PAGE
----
78. Editorial Note

On December 28, 1970, while Assistant to the President for National Security Affairs Henry Kissinger was in San Clemente preparing the Second Annual Report on United States Foreign Policy, President Richard Nixon was in Washington raising concerns about Kissinger’s conduct of the “confidential channel” with Soviet Ambassador Anatoly Dobrynin. During a telephone conversation with the President that evening, Secretary of State William Rogers reported on his meeting with Dobrynin earlier in the day. Nixon then called H.R. Haldeman, the White House Chief of Staff, to discuss the relationship among Kissinger, Rogers, and Dobrynin. (National Archives, Nixon Presidential Materials, White House Central Files, President’s Daily [Page 242] Diary) Although no record of either conversation has been found, Haldeman wrote in his diary that Nixon was worried “that Rogers is aware of what Henry’s doing with the Russians. While Henry thinks he’s operating secretly, he’s not really.” Haldeman continued:

“The P feels that Henry’s got to open up the fact of his secret channel, so that Rogers knows about it and we have some more candor in this whole thing, because the problem now of playing it two ways poses a very bad situation for the P. For example, on the past trips [to Paris], Tony Lake, who’s now working for Muskie, was with Henry, so he knows all about them, yet Rogers doesn’t know about it. There’s a good chance that this will come out, which would be a very embarrassing thing. Also on the Ivanov problem, it was hard to explain to Rogers that Henry had been making an independent deal with Dobrynin. The P feels Henry’s got to realize he’s not a secret-type person, that the things he does do come out; so, we either have to get along with each other, or we’ll have to change one of the people involved. He summed it up by saying the whole situation now poses a major problem for the P, because Rogers knows that K’s meeting with Dobrynin. Maybe the thing to do is to tell Rogers that both he and Henry have to meet with Dobrynin independently, and both of them should understand this. To do this we have to get K and Rogers together, especially as we approach the possibility of a meeting with the Russians.” (Entry for December 28; Haldeman, Haldeman Diaries: Multimedia Edition; see also Haldeman, Haldeman Diaries, page 226)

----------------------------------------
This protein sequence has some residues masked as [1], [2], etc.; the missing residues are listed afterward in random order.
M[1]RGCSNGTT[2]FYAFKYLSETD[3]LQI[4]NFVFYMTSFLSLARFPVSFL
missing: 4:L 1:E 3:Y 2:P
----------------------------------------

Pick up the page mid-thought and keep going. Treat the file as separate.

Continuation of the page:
Nixon instructed Haldeman to “have a talk” with Kissinger’s deputy, Alexander Haig, Jr. According to Haldeman’s handwritten notes, Nixon further reported that “Dob[rynin] talked to R[ogers] today re summit.” “K is taken in by Dob re secret channel,” Nixon told Haldeman. “[He] doesn’t really have it.” Nixon, therefore, wanted Haig to “keep things away from K.” (National Archives, Nixon Presidential Materials, White House Special Files, Staff Member and Office Files, H. R. Haldeman, Box 42, H Notes, Nov. 10, 1970–Dec. 30, 1970, Part II)

The President met with Haldeman and Haig in the Oval Office the next afternoon. (National Archives, Nixon Presidential Materials, White House Central Files, President’s Daily Diary) As Haldeman reported in his diary: “We had quite a long discussion of the KRogers problem as the P reviewed it with me yesterday. His real concern here is that he can’t go on having Henry conduct operations independently of Rogers without Rogers’ knowledge.” “The P told Haig he was going to have to help handle this whole thing,” Haldeman added, “and that he was counting on him for that.” (Entry for December 29; Haldeman, Haldeman Diaries: Multimedia Edition)

Nixon also called Rogers that morning to review the recent conviction and death sentence of two Soviet Jews, Mark Dymshits and Edward Kuznetsov. (National Archives, Nixon Presidential Materials, [Page 243] White House Central Files, President’s Daily Diary) According to Haldeman:

“The other item that came up today was the whole flap on the Jewish protest in this country regarding the planned Russian execution of two Jewish hijackers. The activity today consisted mainly of Rogers meeting with some of the complainants and making contact with [Mayor John] Lindsay, [Senator Jacob] Javits, etc., to lay out our line, which is that we’re working behind the scenes to try to save the lives of the people, but we’re not going to make a big political play out of it as those people are doing. Rogers is taking a hard line on this, as he has on several things recently, and this may greatly improve the overall Rogers situation.” (Entry for December 29; Haldeman, Haldeman Diaries: Multimedia Edition)